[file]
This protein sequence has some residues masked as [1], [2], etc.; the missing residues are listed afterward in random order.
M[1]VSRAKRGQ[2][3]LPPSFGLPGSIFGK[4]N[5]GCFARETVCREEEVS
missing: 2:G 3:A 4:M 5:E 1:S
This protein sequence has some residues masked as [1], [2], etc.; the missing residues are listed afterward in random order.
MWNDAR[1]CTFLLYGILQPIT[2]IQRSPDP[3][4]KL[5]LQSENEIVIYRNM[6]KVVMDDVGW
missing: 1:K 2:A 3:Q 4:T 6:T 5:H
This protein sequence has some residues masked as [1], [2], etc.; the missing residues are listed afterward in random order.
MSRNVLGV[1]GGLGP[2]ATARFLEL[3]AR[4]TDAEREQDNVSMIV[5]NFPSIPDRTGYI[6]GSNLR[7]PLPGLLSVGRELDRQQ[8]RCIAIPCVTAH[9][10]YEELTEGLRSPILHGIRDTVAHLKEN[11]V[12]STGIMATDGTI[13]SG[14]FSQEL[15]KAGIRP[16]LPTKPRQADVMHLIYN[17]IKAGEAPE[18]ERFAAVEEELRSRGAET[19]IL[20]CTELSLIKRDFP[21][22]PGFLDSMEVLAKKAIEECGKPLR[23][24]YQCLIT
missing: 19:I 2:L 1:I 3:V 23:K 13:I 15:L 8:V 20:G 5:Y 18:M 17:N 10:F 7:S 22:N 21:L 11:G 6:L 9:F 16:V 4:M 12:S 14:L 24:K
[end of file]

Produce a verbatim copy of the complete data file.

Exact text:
This protein sequence has some residues masked as [1], [2], etc.; the missing residues are listed afterward in random order.
M[1]VSRAKRGQ[2][3]LPPSFGLPGSIFGK[4]N[5]GCFARETVCREEEVS
missing: 2:G 3:A 4:M 5:E 1:S
This protein sequence has some residues masked as [1], [2], etc.; the missing residues are listed afterward in random order.
MWNDAR[1]CTFLLYGILQPIT[2]IQRSPDP[3][4]KL[5]LQSENEIVIYRNM[6]KVVMDDVGW
missing: 1:K 2:A 3:Q 4:T 6:T 5:H
This protein sequence has some residues masked as [1], [2], etc.; the missing residues are listed afterward in random order.
MSRNVLGV[1]GGLGP[2]ATARFLEL[3]AR[4]TDAEREQDNVSMIV[5]NFPSIPDRTGYI[6]GSNLR[7]PLPGLLSVGRELDRQQ[8]RCIAIPCVTAH[9][10]YEELTEGLRSPILHGIRDTVAHLKEN[11]V[12]STGIMATDGTI[13]SG[14]FSQEL[15]KAGIRP[16]LPTKPRQADVMHLIYN[17]IKAGEAPE[18]ERFAAVEEELRSRGAET[19]IL[20]CTELSLIKRDFP[21][22]PGFLDSMEVLAKKAIEECGKPLR[23][24]YQCLIT
missing: 19:I 2:L 1:I 3:V 23:K 13:I 15:L 8:V 20:G 5:Y 18:M 17:N 10:F 7:S 22:N 21:L 11:G 6:L 9:F 16:V 4:M 12:S 14:L 24:K